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The AAFP and Payment Reform — They’re Screwing It Up, Again, Part 4 – Care Coordination

February 27, 2017
By

First, I’ll quote the statement in the AAFP’s Alternative Payment Model document that deals with care coordination:

“[P]rimary care is best positioned to coordinate care across settings and among physicians in most cases. Primary care medical homes work closely with patients’ other health care providers to coordinate and manage care transitions, referrals, and information exchange.”

What the heck does “coordinate care” really mean? Drive your patients to their CT scan appointments? Double check chemotherapy doses? Call the nursing home every 2 hours to be sure the stroke patient was turned? Pre-approve patient grocery lists?

The devil is in the details and this statement is so vague as to be vulnerable to the dark forces. To my ears, care coordination mostly sounds like the AAFP is saying we’re just a bunch of medical traffic cops. “You have a nose problem? I’ll coordinate care with the nose doctor.” “You had 20 minutes of sharp right-sided chest pain that was proved to not be a heart attack and you’ve had no problems since? I’ll coordinate care with a cardiologist to be sure you have every test they offer, just to be on the safe side.

Both of these statements are examples of coordinating care, but they would result in horrible care, costs, and satisfaction for patients.

Even I have to admit that there are a few times in a patient’s life when the most important aspect of maximizing her health is for her to get out of my office and see another doctor. They don’t give me the keys to the cath lab, but sometimes patients actually benefit from a cardiac cath. There is no reason for me to learn all the evidence for a rare disease (though there usually isn’t much if it’s rare), so really rare diseases should be the purview of the ologists. But I should own all the common symptoms and diseases, and, as we in family medicine like to say, commonly things occur commonly.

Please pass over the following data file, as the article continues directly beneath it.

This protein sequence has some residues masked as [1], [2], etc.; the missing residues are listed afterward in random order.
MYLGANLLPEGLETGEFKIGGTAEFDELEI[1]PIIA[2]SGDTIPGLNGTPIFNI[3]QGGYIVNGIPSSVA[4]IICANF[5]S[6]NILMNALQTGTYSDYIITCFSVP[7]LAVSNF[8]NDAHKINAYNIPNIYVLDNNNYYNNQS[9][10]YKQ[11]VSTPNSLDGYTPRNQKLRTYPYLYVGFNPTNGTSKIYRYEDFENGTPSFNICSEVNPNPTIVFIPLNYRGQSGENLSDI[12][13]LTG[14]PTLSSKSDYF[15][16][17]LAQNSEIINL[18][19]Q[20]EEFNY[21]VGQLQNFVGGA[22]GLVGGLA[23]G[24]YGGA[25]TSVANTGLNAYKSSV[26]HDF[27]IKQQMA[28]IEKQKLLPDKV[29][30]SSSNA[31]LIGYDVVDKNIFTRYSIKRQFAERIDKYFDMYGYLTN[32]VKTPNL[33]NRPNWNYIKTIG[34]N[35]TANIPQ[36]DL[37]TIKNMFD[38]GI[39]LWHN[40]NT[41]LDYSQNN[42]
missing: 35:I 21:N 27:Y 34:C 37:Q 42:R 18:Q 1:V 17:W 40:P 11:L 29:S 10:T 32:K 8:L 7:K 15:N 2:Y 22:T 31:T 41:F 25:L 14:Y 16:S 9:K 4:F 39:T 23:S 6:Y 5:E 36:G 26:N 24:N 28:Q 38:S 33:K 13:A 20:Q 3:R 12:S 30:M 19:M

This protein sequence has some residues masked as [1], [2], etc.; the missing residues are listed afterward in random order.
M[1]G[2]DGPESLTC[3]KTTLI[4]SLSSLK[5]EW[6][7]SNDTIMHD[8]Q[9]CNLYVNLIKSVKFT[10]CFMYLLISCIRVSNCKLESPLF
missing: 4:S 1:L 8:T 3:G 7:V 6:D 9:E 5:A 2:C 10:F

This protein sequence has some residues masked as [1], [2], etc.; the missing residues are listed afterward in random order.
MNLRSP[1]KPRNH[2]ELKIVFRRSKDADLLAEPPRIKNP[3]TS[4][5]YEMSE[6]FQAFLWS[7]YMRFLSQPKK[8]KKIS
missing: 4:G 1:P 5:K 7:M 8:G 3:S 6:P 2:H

The most important action to improve patient outcomes and lower costs is for the family physician to OWN AS MUCH OF THE CARE AS POSSIBLE. This doesn’t mean refer patients constantly. It means refer rarely and for very specific reasons with a very short shelf life. “Hey nephrologist, I have one quick question about medications and kidney toxicity. Answer the question and DON’T DO ANYTHING ELSE TO MY PATIENT.” Care coordination doesn’t mean have your employee call the nursing home employee for information sessions that result in nothing actionable. It means see your own patients in the nursing  home, or hospital, or rehab center, or home visit.

Of course the  bureaucrats who live along the Eastern seaboard have absolutely no concept that this comprehensive care is even possible, much less beneficial, because they live in extremely siloed worlds, where every healthcare facility has a different team of doctors and their entourages. They don’t know what it’s like for a family physician to do hospital rounds, then go to the clinic, then go to the nursing home, then make a home visit, then see a patient in the ER. The places with the best outcomes and the lowest costs in the U.S. are the ones where the family physicians see patients the most, and the ologists see patients the least. Care coordination should be a rare event in a fully supported and compensated family physician’s office, because there is little care that needs coordinating.

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